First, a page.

I’ve been listening to Shinedown for a number of years now, but at some point I lost them in the shuffle of the piles of new music. With the release of Amaryllis, my attention was once again grabbed and brought back in by many strong tracks including “Bully” and “I’ll Follow You”. With this renewed attention on the band, I was eager to finally see them live along with Canadian rockers Art of Dying.
Art of Dying is a band I am really not familiar with, but with being an opener for the well-known band, Shinedown, their lesser known status could change soon. They put on a pretty solid show, certainly very mobile on stage and were a hard rock outfit, but not as hard as I would have thought with the name. AoD broke into their second big song “Sorry“; first appearing to be “Die Trying“; and changed things up a bit before one more hard rock song for the road. And by road, I mean they went back to their mercy booth and visited with people.
Shinedown wasted no time with getting the party started again, bursting out of the gates with “Sound of Madness” and “Diamond Eyes Diamond Eyes (Boom-Lay Boom-Lay Boom)” from The Expendables soundtrack and the new song “Enemies”. Nothing makes me happier than the first three songs of a set being loud, fast, and light-filled extravaganzas and that is exactly what I got.
During “Save Me”, the song goes from a driving bass line and steadily picks up and hauls ass right though the chorus. Everyone on the floor was bouncing, pumping their fists and singing along like it was a planned music video shoot. Brent sounded spot on with vocals, amazingly close to the albums. He is obviously a very powerful singer and with his position on a riser in the front middle of the stage, they make no bones about it.
The set list went up and down in intensity, certainly keeping you on your toes and most people were down for singing along with every song. Before Nowhere Kids, Brent had everyone in the audience look left and then right, meeting people around them, probably to kill some sense of self-consciousness in the room.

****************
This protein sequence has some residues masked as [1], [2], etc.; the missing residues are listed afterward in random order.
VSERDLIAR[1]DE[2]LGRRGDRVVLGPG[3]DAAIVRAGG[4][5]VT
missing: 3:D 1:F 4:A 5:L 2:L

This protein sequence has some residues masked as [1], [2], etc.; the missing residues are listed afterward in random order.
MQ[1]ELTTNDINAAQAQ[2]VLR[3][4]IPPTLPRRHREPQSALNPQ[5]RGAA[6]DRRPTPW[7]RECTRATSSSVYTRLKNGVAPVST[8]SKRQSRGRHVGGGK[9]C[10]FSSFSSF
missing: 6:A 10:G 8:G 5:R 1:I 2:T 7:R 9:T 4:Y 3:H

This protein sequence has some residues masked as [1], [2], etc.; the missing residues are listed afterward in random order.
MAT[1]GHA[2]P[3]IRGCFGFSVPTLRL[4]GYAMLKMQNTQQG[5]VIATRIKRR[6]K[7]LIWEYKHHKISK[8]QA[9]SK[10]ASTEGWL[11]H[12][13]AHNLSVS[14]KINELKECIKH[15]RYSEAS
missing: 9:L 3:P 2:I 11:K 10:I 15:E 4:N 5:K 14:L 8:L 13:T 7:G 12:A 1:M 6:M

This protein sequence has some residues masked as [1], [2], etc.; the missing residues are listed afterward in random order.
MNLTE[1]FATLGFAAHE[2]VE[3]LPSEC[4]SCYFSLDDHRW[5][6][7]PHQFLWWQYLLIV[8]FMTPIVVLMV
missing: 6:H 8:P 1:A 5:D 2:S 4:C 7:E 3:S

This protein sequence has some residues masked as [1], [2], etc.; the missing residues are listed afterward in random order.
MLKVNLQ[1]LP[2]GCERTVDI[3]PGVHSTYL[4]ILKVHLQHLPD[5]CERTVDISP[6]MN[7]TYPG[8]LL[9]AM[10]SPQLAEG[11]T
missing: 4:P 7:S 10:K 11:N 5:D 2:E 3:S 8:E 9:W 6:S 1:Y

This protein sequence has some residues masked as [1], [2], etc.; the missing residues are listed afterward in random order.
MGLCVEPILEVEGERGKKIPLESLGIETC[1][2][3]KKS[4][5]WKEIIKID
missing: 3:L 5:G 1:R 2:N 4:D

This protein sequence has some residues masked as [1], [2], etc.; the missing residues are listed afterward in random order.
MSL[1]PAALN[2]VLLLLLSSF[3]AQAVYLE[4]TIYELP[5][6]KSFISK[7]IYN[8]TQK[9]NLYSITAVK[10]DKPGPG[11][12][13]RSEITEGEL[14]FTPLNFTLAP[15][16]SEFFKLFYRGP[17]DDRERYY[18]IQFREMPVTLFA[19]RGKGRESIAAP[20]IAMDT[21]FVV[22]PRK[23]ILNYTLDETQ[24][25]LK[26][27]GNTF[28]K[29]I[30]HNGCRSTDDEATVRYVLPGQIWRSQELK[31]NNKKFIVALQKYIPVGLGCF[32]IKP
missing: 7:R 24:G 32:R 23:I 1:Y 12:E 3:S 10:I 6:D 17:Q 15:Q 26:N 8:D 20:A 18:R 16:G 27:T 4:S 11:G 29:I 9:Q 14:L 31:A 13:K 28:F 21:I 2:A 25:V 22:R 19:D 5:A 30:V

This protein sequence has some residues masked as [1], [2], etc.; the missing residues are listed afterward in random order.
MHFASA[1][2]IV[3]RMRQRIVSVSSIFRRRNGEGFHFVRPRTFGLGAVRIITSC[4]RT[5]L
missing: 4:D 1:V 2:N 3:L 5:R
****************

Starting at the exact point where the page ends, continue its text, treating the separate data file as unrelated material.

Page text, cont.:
If you listen to a Shinedown album, you may notice several different instruments being played outside of the electric guitar, bass and drums. Eric Bass showed much versatility in the band as he would not only spend half of his time in the air on stage while playing the bass, but would step up to an acoustic guitar during songs like “The Crow & the Butterfly” and played the keyboard in a few others.
Encore started with Bully which is on rotation on the local rock station 93x. People back by the bar were dancing, fist pumps were not in short supply either. “Rock and roll is not a genre, it’s a way of life…” Brent started in after “Bully”. He spoke about Rock and Roll always being around to help you through any situation or even to help clear your mind. “Promise us that you will keep your fists in the air and never let Rock and Roll die.” After such a speech, how can one go anywhere but classic rock land?
The first few cords of Lynyrd Skynyrd’ssong “Simple Man” kicked in and people were hooting, yelling, hollering with excitement. There was even one gentleman in front of me wearing a Skynyrd shirt, hows that for luck?!
One thing I would be remiss without mentioning is that the merch sold by either band was not over the top expensive. T-Shirts were $25, CDs were $10, this is in stark contrast to some recent shows I have attended. These bands get it and that is just one of many reasons why. They performed with so much energy and intensity, and expressing their appreciation many times over.
Sound of Madness
If You Only Knew
The Crow & the Butterfly
Simple Man (Cover)